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Posts published in “Day: March 3, 2013”

Busting the Club

idaho RANDY
STAPILUS
 
The Idaho
Column

Idaho voters may despise Congress, but they do not often throw out their own members – they've done it just four times in the last half-century. Less often than that do the voters of a party reject an incumbent of their own party for another term.

The last time it happened was almost 40 years ago, in 1974, when Orval Hansen, a three-term incumbent in the second district, was defeated in the primary by former Representative George Hansen. The campaign was messy and a number of factors, some of them personal to the candidates, were at play. But the ideological dynamic was one familiar to Idaho voters today: The challenge to Orval by George was seen as a challenge of the right against a more moderate conservative.

You wonder if the Club for Growth is doing a little research on that election.

The Club, which made a splash in Idaho in 2006, is described in Wikipedia as “a fiscally conservative 501(c)4 organization active in the United States of America, with an agenda focused on taxation and other economic issues. … According to its website, the Club for Growth's policy goals include cutting income tax rates, repealing the estate tax, limited government and a Balanced Budget Amendment, entitlement reform, free trade, tort reform, school choice, and deregulation.” It does not much compromise on any of that.

In 2006, when Idaho had an open seat in the first district, it threw massive money and support to then-legislator Bill Sali, enough that you could fairly say it was the number one reason Sali won his primary and general election that year. One piece of evidence is that in 2008, when Sali ran as an incumbent, the Club stayed out of the race, and Sali lost.

Now the Club is signaling it wants in again, time targeting 2nd District Representative Mike Simpson, now an eight-term member and probably the member of the Idaho delegation with the most clout within Congress. He describes himself as a conservative, and certainly is a loyal member of the House Republican caucus, and close to House Speaker John Boehner. (more…)

A parting gift

carlson CHRIS
CARLSON

 
Carlson
Chronicles

University of Idaho President Duane Nellis left a parting gift for Governor Otter, his State Board of Education and all those Republican legislators who have consistently underfunded higher education as well as public education during his four years at the helm of the State’s major research university.

The message was contained in one word in Nellis’ terse statement that he would be leaving to take the helm of Texas Tech University , a school three times the size of the University of Idaho. The dunderheads who robotic-like sign off on the Republican’s slow strangulation of state support for higher and public education will undoubtedly miss the word. It was too subtle for them.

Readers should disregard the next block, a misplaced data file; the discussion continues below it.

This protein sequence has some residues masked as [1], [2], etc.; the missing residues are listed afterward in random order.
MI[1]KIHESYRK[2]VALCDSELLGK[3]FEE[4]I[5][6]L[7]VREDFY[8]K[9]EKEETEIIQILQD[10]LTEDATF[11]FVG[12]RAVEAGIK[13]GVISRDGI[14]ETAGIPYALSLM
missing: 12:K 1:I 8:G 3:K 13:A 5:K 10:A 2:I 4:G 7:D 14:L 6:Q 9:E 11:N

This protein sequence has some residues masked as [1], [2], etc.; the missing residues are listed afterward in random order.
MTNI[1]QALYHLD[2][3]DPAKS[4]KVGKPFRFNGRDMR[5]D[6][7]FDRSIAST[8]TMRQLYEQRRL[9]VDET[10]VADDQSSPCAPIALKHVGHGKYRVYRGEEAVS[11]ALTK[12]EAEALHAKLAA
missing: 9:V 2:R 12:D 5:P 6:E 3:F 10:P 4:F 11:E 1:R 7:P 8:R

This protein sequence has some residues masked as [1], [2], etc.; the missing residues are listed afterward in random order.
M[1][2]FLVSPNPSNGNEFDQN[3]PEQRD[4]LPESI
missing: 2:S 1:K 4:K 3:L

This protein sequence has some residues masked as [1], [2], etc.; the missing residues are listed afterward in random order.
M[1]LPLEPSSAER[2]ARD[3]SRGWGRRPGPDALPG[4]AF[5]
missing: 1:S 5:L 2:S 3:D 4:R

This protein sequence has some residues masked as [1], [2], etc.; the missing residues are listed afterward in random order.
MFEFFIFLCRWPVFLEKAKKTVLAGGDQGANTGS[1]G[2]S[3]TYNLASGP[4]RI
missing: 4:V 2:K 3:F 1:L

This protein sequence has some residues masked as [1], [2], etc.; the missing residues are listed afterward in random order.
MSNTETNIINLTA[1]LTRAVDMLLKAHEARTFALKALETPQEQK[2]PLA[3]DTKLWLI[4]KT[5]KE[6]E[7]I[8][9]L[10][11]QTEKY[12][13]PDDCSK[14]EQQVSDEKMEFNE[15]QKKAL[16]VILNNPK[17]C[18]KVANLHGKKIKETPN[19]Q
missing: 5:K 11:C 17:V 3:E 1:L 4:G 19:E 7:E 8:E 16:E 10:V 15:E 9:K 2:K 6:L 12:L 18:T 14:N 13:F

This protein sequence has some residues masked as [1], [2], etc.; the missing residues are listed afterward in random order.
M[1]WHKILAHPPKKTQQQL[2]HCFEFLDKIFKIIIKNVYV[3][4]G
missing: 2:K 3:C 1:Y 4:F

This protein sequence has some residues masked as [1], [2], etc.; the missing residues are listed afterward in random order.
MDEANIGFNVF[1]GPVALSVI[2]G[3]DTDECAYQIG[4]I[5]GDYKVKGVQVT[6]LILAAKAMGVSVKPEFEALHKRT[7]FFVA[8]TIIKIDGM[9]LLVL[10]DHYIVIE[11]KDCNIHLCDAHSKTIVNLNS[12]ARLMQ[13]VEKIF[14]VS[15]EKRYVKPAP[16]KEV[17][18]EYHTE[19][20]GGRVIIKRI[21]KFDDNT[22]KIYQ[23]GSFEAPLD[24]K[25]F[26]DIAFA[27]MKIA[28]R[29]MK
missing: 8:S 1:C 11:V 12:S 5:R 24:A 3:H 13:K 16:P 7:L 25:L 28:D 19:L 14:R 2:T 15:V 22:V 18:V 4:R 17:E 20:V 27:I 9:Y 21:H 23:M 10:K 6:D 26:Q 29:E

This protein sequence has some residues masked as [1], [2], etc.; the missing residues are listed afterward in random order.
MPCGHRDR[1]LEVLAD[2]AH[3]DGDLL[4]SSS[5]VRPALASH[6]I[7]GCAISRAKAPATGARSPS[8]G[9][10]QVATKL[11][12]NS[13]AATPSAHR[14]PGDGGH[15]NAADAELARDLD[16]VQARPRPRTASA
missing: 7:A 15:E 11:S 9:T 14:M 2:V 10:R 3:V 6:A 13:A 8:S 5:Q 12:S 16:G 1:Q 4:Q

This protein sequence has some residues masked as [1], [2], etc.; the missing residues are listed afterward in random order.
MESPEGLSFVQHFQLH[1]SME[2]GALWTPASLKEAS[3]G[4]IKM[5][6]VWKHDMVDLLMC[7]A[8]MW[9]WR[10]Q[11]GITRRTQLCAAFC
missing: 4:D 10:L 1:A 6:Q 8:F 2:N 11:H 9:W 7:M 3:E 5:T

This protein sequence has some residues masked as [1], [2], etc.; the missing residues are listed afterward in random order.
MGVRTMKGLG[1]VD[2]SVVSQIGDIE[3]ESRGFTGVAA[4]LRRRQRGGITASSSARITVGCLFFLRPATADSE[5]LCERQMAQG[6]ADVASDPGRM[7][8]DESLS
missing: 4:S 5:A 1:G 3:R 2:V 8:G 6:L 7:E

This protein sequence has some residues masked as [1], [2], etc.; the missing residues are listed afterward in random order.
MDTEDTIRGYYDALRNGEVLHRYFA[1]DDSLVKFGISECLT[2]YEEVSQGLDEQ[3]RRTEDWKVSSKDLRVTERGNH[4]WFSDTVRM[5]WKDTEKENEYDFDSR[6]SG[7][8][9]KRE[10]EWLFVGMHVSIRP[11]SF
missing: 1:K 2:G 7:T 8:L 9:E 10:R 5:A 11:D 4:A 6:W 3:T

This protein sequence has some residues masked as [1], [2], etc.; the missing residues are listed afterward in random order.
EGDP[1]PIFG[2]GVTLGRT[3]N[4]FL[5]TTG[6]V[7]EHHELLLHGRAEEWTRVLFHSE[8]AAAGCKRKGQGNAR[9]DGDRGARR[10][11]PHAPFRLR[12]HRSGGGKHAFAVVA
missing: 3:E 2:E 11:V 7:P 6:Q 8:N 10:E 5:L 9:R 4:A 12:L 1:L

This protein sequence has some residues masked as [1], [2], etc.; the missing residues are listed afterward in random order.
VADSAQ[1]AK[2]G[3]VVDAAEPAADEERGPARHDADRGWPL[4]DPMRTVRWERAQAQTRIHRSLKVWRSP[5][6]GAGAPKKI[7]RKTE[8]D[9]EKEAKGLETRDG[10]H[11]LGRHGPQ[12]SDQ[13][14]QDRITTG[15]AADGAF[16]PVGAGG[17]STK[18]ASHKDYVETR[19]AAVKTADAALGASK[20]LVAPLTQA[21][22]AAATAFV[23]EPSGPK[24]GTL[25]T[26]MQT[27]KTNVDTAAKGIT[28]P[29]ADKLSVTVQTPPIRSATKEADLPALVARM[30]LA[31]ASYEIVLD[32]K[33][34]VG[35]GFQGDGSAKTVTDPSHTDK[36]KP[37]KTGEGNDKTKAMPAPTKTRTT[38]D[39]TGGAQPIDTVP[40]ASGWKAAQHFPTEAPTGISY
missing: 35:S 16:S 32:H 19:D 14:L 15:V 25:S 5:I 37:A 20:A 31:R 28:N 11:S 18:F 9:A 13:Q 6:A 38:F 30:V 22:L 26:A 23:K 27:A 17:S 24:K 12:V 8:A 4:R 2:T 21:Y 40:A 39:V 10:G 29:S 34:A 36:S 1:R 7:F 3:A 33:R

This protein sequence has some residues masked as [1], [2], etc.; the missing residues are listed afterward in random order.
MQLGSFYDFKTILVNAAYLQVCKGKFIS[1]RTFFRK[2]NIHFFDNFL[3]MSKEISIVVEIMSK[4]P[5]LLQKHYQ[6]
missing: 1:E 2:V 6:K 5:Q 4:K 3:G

Boise State University President Bob Kustra and his government affairs aide, former House Speaker Bruce Newcomb, won’t miss the word, however, since it was aimed directly at them.

So what’s the word that symbolizes the entire message of Nellis’ disgust?

Flagship.

As in Idaho’s “flagship” university, a modifier stripped from the University of Idaho ’s mission statement last year with malice aforethought by Bob Kustra who wanted to drive home the message that Boise State was now the true flagship university in Idaho. A gullible, naïve, asleep at the switch, compliant, lazy board of education bought Kustra’s orchestration of this symbolic demotion of the University of Idaho hook, line and sinker.

Notice how Nellis’ farewell statement (Don’t hold your breath waiting for a longer statement when it is official in three weeks) referred to Idaho ’s “flagship” research university?

Read between the lines, folks. That one word said it all. Bob Kustra will get the message that his hubris and vanity contributed to a solid if not spectacular colleague leaving the state. University of Idaho boosters, both on campus and off campus, will get it. Current University of Idaho students, paying an ever higher percentage of their college costs, will understand it.

Whether Governor Otter and his hand-picked set of pawns that has been rubber-stamping declining state support for all of public education and pretends to be a Board of Education gets it is highly debatable.

One can hardly blame Nellis for leaving and I have to doff my hat for the clever way he sent the message as to why.